by Antoinette Mancusi, Technical Advisor, MMA
Beware, “just cause” disciplinary protections apply to returning armed service members.
With the recent return of Active Duty, National Guard and Reserve service members from Iraq and Afghanistan, public employers in Maine must be diligent in ensuring that the Uniformed Services Employment & Reemployment Rights Act (USERRA) a.k.a. military leave rights are being provided to returning personnel. (See HR Toolkit “Uniformed Services Employment & Reemployment Rights Act (USERRA)” on MMA’s website www.memun.org for a comprehensive review of this subject.)
One issue which public employers must be conscious of concerns the disciplining of such returning services members. USERRA provides special “just cause” disciplinary protections for returning service members. Generally, “just cause” protections are associated with a property interest in employment, which is normally created, by statute, charter, ordinance, personnel policy or employment contract (including a collective bargaining agreement). When a property interest exists, the official or employee is given a right to “due process,” i.e., notice and hearing rights before being seriously disciplined or terminated. In addition, employees with a property interest have another very important protection–“just cause” termination protection.
What is “just cause”? There is no one definition of “just cause.” However, courts have articulated key elements of “just cause” to include, dismissing an employee when his or her conduct “affects the employee’s ability and fitness to perform the duties of the position.” It is important to note that philosophical differences or personality conflicts alone would not generally constitute a legally sufficient basis for a finding of just cause. (See MMA’s HR Toolkit “Municipal Employee Discipline” for a comprehensive review of this subject.)
Although this writing stops short at saying that returning employees have obtained a property interest in their positions, this writing advises employers to tread very delicately in matters concerning the discipline of returning service members. The Uniformed Services Employment & Reemployment Rights Act (USERRA) provides in part (see 38 USC § 4316):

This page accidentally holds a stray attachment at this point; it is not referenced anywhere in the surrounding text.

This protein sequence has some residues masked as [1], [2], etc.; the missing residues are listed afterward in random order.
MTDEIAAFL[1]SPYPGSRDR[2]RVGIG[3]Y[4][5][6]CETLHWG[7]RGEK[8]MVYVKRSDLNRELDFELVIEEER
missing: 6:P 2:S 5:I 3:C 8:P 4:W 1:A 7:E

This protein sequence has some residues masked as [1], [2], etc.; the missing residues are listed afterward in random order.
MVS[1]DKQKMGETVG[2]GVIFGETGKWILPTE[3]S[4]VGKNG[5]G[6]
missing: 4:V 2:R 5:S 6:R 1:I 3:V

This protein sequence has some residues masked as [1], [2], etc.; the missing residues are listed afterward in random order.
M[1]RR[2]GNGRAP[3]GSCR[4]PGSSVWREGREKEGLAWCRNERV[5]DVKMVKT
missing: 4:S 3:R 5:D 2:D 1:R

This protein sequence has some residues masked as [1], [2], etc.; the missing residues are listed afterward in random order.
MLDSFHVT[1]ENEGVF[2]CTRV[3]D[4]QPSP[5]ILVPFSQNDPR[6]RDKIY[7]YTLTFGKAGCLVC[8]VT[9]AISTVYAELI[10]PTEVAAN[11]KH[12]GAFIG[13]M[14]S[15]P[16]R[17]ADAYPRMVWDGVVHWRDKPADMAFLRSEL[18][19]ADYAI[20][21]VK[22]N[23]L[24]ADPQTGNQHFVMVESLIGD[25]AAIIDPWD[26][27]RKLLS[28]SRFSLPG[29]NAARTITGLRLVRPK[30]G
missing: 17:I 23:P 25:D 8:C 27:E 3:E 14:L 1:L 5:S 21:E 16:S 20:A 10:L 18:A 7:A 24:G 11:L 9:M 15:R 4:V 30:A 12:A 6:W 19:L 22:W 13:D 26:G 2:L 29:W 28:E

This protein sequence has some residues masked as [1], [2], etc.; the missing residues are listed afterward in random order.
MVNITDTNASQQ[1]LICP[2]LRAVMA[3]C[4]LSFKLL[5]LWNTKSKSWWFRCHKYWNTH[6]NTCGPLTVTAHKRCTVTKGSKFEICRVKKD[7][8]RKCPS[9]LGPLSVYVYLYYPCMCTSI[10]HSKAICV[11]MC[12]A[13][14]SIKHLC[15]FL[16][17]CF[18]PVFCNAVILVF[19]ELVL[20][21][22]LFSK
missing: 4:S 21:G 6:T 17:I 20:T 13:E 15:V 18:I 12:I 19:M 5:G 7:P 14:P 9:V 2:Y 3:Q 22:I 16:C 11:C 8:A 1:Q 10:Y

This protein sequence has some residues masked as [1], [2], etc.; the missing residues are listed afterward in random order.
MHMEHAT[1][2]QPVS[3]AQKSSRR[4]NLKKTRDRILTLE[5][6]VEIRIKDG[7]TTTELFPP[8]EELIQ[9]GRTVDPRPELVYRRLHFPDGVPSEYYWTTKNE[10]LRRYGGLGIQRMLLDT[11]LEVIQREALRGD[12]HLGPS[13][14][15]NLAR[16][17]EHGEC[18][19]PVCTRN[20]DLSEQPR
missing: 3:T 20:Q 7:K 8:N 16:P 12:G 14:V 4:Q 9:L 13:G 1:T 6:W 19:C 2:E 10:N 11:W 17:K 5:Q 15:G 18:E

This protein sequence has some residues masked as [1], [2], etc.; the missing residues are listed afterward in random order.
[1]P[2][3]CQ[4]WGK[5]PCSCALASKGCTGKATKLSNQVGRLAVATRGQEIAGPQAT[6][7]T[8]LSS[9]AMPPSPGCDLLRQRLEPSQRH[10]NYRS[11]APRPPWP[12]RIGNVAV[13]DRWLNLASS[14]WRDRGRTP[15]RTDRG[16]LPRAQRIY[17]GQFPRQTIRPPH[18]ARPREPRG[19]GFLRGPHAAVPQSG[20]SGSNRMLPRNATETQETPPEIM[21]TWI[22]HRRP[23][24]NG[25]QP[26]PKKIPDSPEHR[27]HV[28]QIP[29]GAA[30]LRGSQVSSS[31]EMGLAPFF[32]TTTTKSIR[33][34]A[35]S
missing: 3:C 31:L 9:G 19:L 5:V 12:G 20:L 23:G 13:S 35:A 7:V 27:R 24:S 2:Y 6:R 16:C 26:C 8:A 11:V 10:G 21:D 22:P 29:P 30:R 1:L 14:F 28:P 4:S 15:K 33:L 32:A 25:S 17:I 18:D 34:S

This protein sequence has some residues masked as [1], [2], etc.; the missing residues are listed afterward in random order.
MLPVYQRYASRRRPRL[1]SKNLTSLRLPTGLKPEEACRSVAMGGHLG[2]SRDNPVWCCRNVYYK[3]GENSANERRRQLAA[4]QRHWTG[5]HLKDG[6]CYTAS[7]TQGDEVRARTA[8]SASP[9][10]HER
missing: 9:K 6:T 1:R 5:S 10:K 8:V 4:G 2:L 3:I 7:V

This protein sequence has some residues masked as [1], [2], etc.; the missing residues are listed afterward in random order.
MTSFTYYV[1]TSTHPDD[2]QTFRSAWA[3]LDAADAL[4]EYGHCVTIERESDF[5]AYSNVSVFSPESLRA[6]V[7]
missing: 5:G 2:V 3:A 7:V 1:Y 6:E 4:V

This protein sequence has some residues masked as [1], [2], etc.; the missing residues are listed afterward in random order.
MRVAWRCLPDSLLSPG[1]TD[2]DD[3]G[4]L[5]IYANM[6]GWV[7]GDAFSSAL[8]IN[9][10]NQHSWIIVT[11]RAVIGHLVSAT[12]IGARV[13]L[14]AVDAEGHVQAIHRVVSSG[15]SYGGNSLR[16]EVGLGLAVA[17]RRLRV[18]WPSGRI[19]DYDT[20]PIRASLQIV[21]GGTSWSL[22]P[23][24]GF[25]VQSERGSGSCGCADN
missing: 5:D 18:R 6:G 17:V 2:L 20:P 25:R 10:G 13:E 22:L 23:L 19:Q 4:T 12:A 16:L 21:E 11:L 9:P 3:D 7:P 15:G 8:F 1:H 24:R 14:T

(c) A person who is reemployed by an employer under this chapter shall not be discharged from such employment, except for cause--
(1) within one year after the date of such reemployment, if the person’s period of service before the reemployment was more than 180 days; or
(2) within 180 days after the date of such reemployment, if the person’s period of service before the reemployment was more than 30 days but less than 181 days.
As a result, depending on the length of a service member’s deployment, he or she may be covered by “just cause” protections from 180 days to one year. Although returning service members can be disciplined if necessary, employers will have to ensure that the above “just cause” factors are analyzed to ensure that “just cause” protections have been satisfied. As a side note, providing due process and just cause protections to all municipal employees is generally the preferred method of discipline even for positions without a property interest.
Because armed services involvement is traditionally high in several municipal departments, e.g., police officers and firefighters, municipal employers must be especially prepared to deal with USERRA compliance and this includes being prepared to deal with a host of emotional, psychological and physical issues that may accompany returning services members.
According to a February 6, 2004 letter from the Under Secretary for Health’s Information entitled, “Clinical Reminder Regarding Veterans of the Recent Conflicts in Afghanistan and Iraq, Operation Enduring Freedom” [those conflicts] have produced “…a new generation of war veterans who may be at increased risk of both medical and psychological illnesses due to complex deployment-related exposures.” The “Iraq War Clinician Guide,” 2nd Edition, written and compiled by the National Center for Post-Traumatic Stress Disorder (http://www.ncptsd.va.gov/war/guide/index.html) explains that veterans may face a variety of factors that may have a direct effect on their workplace performance:
Depending on a variety of factors, veterans may appear to be functioning at a reasonable level immediately upon their return home particularly given their relief at having survived the war-zone and returned to family and friends. However, as life circumstances change, symptoms of distress may increase to a level worthy of clinical intervention.
What this means for employers welcoming back their service member employees is that special care will have to be exhibited in assessing workplace behavioral and performance issues. Again, USERRA does not prohibit the necessary disciplining of returning service members, it simply protects them with “just cause” rights.
This would be a perfect time to ensure that Employee Assistance Program (EAP) information is readily disseminated and available for employees. Employers wishing to obtain more information about setting up EAP services, please contact Anne Wright in MMA’s Health Trust Department at 1-800-452-8786.